It will be the duty of the Commission to see that the provisions relating to the passage of warships and military aircraft are carried out; these provisions are laid down in paragraphs 2, 3 and 4 of the Annex to Article 2.
The Straits Commission will carry out its functions under the auspices of the League of Nations, and will address to the League an annual report giving an account of its activities, and furnishing all information which may be useful in the interests of commerce and navigation; with this object in view the Commission will place itself in touch with the departments of the Turkish Government dealing with navigation through the Straits.
It will be the duty of the Commission to prescribe such regulations as may be necessary for the accomplishment of its task.
The terms of the present Convention will not infringe the right of Turkey to move her fleet freely in Turkish waters.
The High Contracting Parties, desiring to secure that the demilitarisation of the Straits and of the contiguous zones shall not constitute an unjustifiable danger to the military security of Turkey, and that no act of war should imperil the freedom of the Straits or the safety of the demilitarised zones, agree as follows:
Should the freedom of navigation of the Straits or the security of the demilitarised zones be imperilled by a violation of the provisions relating to freedom of passage, or by a surprise attack or some act of war or threat of war, the High Contracting Parties, and in any case France, Great Britain, Italy, and Japan, acting in conjunction, will meet such violation, attack, or other act of war or threat of war, by all the means that the Council of the League of Nations may decide for this purpose.
So soon as the circumstance which may have necessitated the action provided for in the preceding paragraph shall have ended, the regime of the Straits as laid down by the terms of the present Convention shall again be strictly applied.
The present provision, which forms an integral part of those relating to the demilitarisation and to the freedom of the Straits, does not prejudice the rights and obligations of the High Contracting Parties under the Covenant of the League of Nations.
The High Contracting Parties will use every possible endeavour to induce non-signatory Powers to accede to the present Convention.
This adherence will be notified through the diplomatic channel to the Government of the French Republic, and by that.Government to all signatory or adhering States. The adherence will take effect as from the date of notification to the French Government.
The present Convention shall be ratified. The ratification shall be deposited at Paris as soon as possible.
The Convention will come into force in the same way as the Treaty of Peace signed this day. In so far as concerns those Powers who are not signatories of this Treaty and who at that date shall not yet have ratified the present Convention, this Convention will come into force as from the date on which they deposit their respective ratifications, which deposit shall be notified to the other Contracting Powers by the French Government.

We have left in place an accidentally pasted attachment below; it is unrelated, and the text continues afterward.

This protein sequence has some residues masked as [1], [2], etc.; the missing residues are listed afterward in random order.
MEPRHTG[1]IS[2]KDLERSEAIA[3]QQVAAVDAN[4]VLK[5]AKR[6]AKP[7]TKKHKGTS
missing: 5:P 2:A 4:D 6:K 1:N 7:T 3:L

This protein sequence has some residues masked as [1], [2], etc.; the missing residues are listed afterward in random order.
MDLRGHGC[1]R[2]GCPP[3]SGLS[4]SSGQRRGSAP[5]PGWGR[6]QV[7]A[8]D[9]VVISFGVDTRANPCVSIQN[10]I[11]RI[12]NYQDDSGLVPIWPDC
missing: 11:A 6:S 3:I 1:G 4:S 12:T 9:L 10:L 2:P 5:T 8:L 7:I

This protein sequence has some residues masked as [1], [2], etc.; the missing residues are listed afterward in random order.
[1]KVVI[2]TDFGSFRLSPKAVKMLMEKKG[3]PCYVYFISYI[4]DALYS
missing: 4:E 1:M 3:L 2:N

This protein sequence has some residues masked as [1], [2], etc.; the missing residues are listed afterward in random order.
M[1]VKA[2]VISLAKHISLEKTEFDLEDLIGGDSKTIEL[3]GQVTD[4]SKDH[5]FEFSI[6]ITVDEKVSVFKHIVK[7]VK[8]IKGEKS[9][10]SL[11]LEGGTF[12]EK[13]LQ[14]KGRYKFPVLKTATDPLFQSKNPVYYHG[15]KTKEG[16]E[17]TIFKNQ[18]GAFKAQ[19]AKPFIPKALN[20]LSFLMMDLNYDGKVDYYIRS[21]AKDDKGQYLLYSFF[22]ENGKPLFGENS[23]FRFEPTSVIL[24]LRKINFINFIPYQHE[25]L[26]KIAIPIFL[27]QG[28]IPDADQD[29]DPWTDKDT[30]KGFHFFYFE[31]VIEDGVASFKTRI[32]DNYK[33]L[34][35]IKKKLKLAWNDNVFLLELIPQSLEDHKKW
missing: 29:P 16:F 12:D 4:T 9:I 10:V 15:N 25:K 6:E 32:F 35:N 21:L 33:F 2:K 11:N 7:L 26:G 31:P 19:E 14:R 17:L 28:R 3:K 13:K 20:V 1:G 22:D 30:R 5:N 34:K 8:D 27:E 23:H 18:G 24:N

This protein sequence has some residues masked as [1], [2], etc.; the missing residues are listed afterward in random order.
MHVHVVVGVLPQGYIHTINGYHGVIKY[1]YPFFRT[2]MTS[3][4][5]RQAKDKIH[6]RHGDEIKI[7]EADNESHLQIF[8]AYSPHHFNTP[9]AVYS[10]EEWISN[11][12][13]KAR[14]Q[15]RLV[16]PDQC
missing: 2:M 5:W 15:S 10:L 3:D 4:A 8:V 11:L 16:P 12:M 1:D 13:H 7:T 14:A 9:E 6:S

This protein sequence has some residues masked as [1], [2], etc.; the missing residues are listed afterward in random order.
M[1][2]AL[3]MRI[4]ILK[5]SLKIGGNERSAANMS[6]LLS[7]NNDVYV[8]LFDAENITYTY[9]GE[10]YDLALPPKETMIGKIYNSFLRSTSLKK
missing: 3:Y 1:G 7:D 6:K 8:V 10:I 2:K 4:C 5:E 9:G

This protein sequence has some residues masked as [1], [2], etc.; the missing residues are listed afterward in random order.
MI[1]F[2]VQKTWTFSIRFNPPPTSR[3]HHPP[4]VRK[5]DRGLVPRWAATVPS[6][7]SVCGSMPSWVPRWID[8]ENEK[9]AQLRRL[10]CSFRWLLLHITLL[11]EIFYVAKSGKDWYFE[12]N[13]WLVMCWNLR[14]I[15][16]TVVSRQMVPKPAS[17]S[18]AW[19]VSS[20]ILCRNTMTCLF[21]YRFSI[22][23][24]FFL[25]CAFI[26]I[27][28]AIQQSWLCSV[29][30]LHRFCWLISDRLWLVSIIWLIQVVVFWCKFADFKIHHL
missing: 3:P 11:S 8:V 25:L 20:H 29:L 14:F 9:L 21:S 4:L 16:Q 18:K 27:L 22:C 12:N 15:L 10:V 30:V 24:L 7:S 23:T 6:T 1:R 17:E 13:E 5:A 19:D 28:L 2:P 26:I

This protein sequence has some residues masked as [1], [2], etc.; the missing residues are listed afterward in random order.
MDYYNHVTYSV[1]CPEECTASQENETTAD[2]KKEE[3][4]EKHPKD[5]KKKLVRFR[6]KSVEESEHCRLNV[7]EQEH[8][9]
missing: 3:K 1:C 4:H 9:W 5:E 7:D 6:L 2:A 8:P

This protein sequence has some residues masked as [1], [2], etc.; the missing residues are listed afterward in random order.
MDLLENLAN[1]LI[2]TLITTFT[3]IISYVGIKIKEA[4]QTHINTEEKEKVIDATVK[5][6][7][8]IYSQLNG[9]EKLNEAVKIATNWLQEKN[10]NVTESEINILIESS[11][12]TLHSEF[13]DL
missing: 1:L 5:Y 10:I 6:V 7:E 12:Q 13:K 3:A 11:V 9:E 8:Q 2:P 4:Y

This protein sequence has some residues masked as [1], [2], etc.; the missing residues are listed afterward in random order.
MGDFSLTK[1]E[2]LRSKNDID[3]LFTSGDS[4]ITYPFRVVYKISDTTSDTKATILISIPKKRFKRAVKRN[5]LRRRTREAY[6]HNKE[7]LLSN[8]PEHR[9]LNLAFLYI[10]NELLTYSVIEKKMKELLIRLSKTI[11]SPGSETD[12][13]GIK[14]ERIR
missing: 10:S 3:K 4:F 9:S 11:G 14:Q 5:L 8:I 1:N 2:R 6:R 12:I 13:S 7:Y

In faith whereof the above-named Plenipotentiaries have signed the present Convention.
Done at Lausanne the 24th July, 1923, in a single copy which will remain deposited in the archives of the Government of the French Republic, and of which authenticated copies will be transmitted to each of the Contracting Powers.
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CONVENTION CONCERNING THE EXCHANGE OF GREEK AND TURKISH POPULATIONS
The Government of the Grand National Assembly of Turkey and the Greek Government have agreed upon the following provisions:
As from the 1st May, 1923, there shall take place a compulsory exchange of Turkish nationals of the Greek Orthodox religion established in Turkish territory, and of Greek nationals of the Moslem religion established in Greek territory.
These persons shall not return to live in Turkey or Greece respectively without the authorisation of the Turkish Government or of the Greek Government respectively.
The following persons shall not be included in the exchange provided for in Article I:
(a) The Greek inhabitants of Constantinople.
(b) The Moslem inhabitants of Western Thrace.
All Greeks who were already established before the 30th October, 1918, within the areas under the Prefecture of the City of Constantinople, as defined by the law of 1912, shall be considered as Greek inhabitants of Constantinople.
All Moslems established in the region to the east of the frontier line laid down in 1913 by the Treaty of Bucharest shall be considered as Moslem inhabitants of Western Thrace.
Those Greeks and Moslems who have already, and since the 18th October, 1912, left the territories the Greek and Turkish inhabitants of which are to be respectively exchanged, shall be considered as included in the exchange provided for in Article 1.
The expression "emigrant" in the present Convention includes all physical and juridical persons who have been obliged to emigrate or have emigrated since the 18th October, 1912.
All able-bodied men belonging to the Greek population, whose families have already left Turkish territory, and who are now detained in Turkey, shall constitute the first instalment of Greeks sent to Greece in accordance with the present Convention.
Subject to the provisions of Articles 9 and l0 of the present Convention, the rights of property and monetary assets of Greeks in Turkey or Moslems in Greece shall not be prejudiced in consequence of the exchange to be carried out under the present Convention